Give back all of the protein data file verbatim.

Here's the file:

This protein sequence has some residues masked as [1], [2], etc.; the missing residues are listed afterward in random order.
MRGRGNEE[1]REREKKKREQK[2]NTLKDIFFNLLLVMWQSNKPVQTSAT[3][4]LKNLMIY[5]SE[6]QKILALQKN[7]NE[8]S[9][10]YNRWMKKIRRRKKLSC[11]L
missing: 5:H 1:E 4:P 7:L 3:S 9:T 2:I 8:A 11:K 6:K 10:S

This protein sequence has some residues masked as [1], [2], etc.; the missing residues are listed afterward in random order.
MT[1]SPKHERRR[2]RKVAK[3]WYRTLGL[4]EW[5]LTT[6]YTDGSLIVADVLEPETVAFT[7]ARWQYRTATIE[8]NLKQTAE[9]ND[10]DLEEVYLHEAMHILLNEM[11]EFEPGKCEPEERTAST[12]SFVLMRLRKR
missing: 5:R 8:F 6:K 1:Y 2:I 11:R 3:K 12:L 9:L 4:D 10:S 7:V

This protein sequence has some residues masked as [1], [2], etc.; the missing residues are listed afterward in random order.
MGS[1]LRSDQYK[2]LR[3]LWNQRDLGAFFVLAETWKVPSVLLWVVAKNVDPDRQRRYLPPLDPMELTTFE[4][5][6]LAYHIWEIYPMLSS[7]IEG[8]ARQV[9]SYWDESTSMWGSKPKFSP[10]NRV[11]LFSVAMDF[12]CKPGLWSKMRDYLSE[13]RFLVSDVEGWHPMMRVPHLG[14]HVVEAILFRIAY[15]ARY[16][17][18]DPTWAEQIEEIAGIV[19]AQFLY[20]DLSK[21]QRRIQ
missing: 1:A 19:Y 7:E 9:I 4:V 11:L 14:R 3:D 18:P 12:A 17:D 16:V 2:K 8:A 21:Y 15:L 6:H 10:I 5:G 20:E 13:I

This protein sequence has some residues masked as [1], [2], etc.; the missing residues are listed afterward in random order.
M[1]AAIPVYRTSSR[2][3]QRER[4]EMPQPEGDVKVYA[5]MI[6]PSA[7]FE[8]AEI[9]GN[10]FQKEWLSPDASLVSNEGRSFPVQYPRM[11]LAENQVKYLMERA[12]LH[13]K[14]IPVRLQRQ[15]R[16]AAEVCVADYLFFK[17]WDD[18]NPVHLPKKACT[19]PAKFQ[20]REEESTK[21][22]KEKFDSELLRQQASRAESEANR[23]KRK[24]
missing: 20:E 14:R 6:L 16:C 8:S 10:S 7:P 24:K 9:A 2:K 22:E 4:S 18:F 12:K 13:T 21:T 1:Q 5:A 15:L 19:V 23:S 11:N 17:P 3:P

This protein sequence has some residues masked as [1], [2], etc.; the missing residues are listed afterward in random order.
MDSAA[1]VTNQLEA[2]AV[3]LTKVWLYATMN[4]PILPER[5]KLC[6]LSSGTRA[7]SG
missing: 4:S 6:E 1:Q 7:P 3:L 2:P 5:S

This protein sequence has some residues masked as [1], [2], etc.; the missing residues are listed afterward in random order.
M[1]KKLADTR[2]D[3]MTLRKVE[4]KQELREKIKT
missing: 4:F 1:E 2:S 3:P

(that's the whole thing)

This protein sequence has some residues masked as [1], [2], etc.; the missing residues are listed afterward in random order.
MRGRGNEE[1]REREKKKREQK[2]NTLKDIFFNLLLVMWQSNKPVQTSAT[3][4]LKNLMIY[5]SE[6]QKILALQKN[7]NE[8]S[9][10]YNRWMKKIRRRKKLSC[11]L
missing: 5:H 1:E 4:P 7:L 3:S 9:T 2:I 8:A 11:K 6:K 10:S

This protein sequence has some residues masked as [1], [2], etc.; the missing residues are listed afterward in random order.
MT[1]SPKHERRR[2]RKVAK[3]WYRTLGL[4]EW[5]LTT[6]YTDGSLIVADVLEPETVAFT[7]ARWQYRTATIE[8]NLKQTAE[9]ND[10]DLEEVYLHEAMHILLNEM[11]EFEPGKCEPEERTAST[12]SFVLMRLRKR
missing: 5:R 8:F 6:K 1:Y 2:I 11:R 3:K 12:L 9:L 4:D 10:S 7:V

This protein sequence has some residues masked as [1], [2], etc.; the missing residues are listed afterward in random order.
MGS[1]LRSDQYK[2]LR[3]LWNQRDLGAFFVLAETWKVPSVLLWVVAKNVDPDRQRRYLPPLDPMELTTFE[4][5][6]LAYHIWEIYPMLSS[7]IEG[8]ARQV[9]SYWDESTSMWGSKPKFSP[10]NRV[11]LFSVAMDF[12]CKPGLWSKMRDYLSE[13]RFLVSDVEGWHPMMRVPHLG[14]HVVEAILFRIAY[15]ARY[16][17][18]DPTWAEQIEEIAGIV[19]AQFLY[20]DLSK[21]QRRIQ
missing: 1:A 19:Y 7:E 9:I 4:V 11:L 14:R 3:D 18:P 12:A 17:D 16:V 2:K 8:A 21:Y 15:L 6:H 10:I 5:G 20:E 13:I

This protein sequence has some residues masked as [1], [2], etc.; the missing residues are listed afterward in random order.
M[1]AAIPVYRTSSR[2][3]QRER[4]EMPQPEGDVKVYA[5]MI[6]PSA[7]FE[8]AEI[9]GN[10]FQKEWLSPDASLVSNEGRSFPVQYPRM[11]LAENQVKYLMERA[12]LH[13]K[14]IPVRLQRQ[15]R[16]AAEVCVADYLFFK[17]WDD[18]NPVHLPKKACT[19]PAKFQ[20]REEESTK[21][22]KEKFDSELLRQQASRAESEANR[23]KRK[24]
missing: 20:E 14:R 6:L 16:C 8:S 10:S 7:P 24:K 9:A 2:K 22:E 4:S 18:F 12:K 13:T 21:T 1:Q 5:A 15:L 19:V 23:S 11:N 17:P 3:P

This protein sequence has some residues masked as [1], [2], etc.; the missing residues are listed afterward in random order.
MDSAA[1]VTNQLEA[2]AV[3]LTKVWLYATMN[4]PILPER[5]KLC[6]LSSGTRA[7]SG
missing: 4:S 6:E 1:Q 7:P 3:L 2:P 5:S

This protein sequence has some residues masked as [1], [2], etc.; the missing residues are listed afterward in random order.
M[1]KKLADTR[2]D[3]MTLRKVE[4]KQELREKIKT
missing: 4:F 1:E 2:S 3:P